**Adaptive Hypercycle of Sustainable Psychosocial Self-organization (Part #5)**

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There are of course a variety of spiral forms that might be used in a configuration like Fig. 2 in order to maximize (or optimize) visibility of hexagram conditions to each other. In a web environment users might, as noted, be offered the possibility of dynamically shifting between those forms.

A further consideration in any design choice follows from the possibility of embedding in the design other mnemonic triggers, as previously argued (*In Quest of Mnemonic Catalysts -- for comprehension of complex psychosocial dynamics*, 2007). In the light of such considerations:

- it is appropriate to recall the "solar" metaphor so important to governance of many cultures down the ages. Arguably "global" could benefit from a metaphor of equivalent significance at this time -- especially given the inability to manage changing climate as a result of global warming.
- the solar metaphor is of course also characterized in its depictions by "rays". It is potentially fruitful to use the "houses" as indications of "ways of knowing" -- configured to suggest an "eightfold way of knowing".
- a particular spiral recognized to be fundamental to the organization of nature, and to human design preferences, is that based on the Golden Ratio -- namely the Fibonacci spiral. Such proportions are notably fundamental to what is valued in "sacred geometry", if only its aesthetic qualities:
- Ronald W. Neperud and Ronald C. Serlin report on its importance for children's design preferences (
*The Fibonacci Sequence: proportional and semantic bases of children's aesthetic preferences*,*Studies in Art Education*, 1984). - Others report on the relevance of such forms for learning (J. Burg, A. Lausier and V. Strokanova,
*Motivating Learning and Creativity With Fibonacci, Fractals, and Phi*, 2004). - A study by Marcel Danesi (
*The Fibonacci sequence and the nature of mathematical discovery: a semiotic perspective*,*Sign Systems Studies*, 2005) looks at the serendipitous discovery of the Fibonacci sequence as the answer to a puzzle designed to illustrate the efficiency of the decimal number system as one of those episodes in human history which show how serendipity, semiosis, and discovery are intertwined. The author shows how the sequence has significant implications for the study of creative semiosis, since it suggests that symbols are hardly arbitrary products of human reason, but rather unconscious probes of reality.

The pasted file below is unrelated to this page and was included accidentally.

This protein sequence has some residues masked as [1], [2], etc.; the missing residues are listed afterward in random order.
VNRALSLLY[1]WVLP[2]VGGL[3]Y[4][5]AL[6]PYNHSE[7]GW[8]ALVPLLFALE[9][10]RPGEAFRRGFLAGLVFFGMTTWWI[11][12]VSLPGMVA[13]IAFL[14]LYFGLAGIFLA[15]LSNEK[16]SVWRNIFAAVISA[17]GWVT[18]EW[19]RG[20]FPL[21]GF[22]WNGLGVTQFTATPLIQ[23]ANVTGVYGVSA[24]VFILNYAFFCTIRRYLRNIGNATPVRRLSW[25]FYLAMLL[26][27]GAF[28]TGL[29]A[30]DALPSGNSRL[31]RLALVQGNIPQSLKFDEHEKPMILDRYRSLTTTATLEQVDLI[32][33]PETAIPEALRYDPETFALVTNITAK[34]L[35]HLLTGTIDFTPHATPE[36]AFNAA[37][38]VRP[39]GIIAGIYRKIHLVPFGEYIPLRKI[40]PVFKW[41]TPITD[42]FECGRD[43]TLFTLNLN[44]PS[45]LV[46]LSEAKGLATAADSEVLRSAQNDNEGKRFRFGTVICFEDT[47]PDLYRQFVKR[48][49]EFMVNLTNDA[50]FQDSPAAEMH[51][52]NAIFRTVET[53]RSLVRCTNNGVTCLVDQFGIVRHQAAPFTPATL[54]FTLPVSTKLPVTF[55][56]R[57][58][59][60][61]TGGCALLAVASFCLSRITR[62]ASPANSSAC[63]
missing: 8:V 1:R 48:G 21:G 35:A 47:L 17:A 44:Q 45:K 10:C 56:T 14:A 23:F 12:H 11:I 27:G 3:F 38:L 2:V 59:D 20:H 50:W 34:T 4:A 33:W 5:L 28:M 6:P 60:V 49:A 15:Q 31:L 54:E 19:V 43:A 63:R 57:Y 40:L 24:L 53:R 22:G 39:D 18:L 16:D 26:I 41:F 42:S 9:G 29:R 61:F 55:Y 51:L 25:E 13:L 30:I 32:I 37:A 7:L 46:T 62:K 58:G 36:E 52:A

- Ronald W. Neperud and Ronald C. Serlin report on its importance for children's design preferences (
- the spiral is of course widely valued as symbol, model and metaphor of psychosocial development. It is notably fundamental to the spiral dynamics associated with the integral theory of Ken Wilber and the AQAL quadrant system, as mentioned in the introductory paper (Don Edward Beck and Christopher Cowan, Spiral Dynamics: mstering values, leadership and change, 2005)

As noted above, there is a case therefore for exploring how the Fibonacci spiral might be used to configure the relationship between the "houses" of conditions of change. There is the possibility that such design properties might enhance psychoactive engagement with the patterns of change, for reasons previously presented (*Topology of Valuing: psychodynamics of collective engagement with polyhedral value configurations*, 2008). Such a combination of imagery responds to the challenge of combining the developmental dynamic of the spiral with the invariance of the pattern of changes as a whole. It is in this sense that the result has the potential of increasing the accessibility of insight into the nature of any adaptive hypercycle and its significance for sustainable psychosocial organization.

The importance of insights to be derived from order in nature has been highlighted by Christopher Alexander (*The Nature of Order*, 2003-4) and further explicated with regard to his current research (*Harmony-Seeking Computations: a science of non-classical dynamics based on the progressive evolution of the larger whole*.* International Journal for Unconventional Computing*, 5, 2009).

Alexander's current program was the subject of earlier commentary (*Harmony-Comprehension and Wholeness-Engendering eliciting psychosocial transformational principles from design*, 2010), itself expressed through the challenge of designing a "magic carpet" of relevance to governance (*Magic Carpets as Psychoactive System Diagrams*, 2010). A diagram such as that above might be understood as exploration of the possibility of a cognitive "magic carpet". As an approach to "braiding discourse" it may be seen as a response to the challenge of discourse in cyberspace (*Interweaving Thematic Threads and Learning Pathways: Noonautics, Magic carpets and Wizdomes*, 2010). Given Alexander's defining role with respect to design, of relevance to what follows is the focus of his current research on "geometric adaptation".

Framed as a cognitive design problem, in the light of the explorations of Christopher Alexander, a consideration is how to strike an interesting compromise between incorporating both symmetry and symmetry-breaking so as to enhance memorability and psychoactive engagement.

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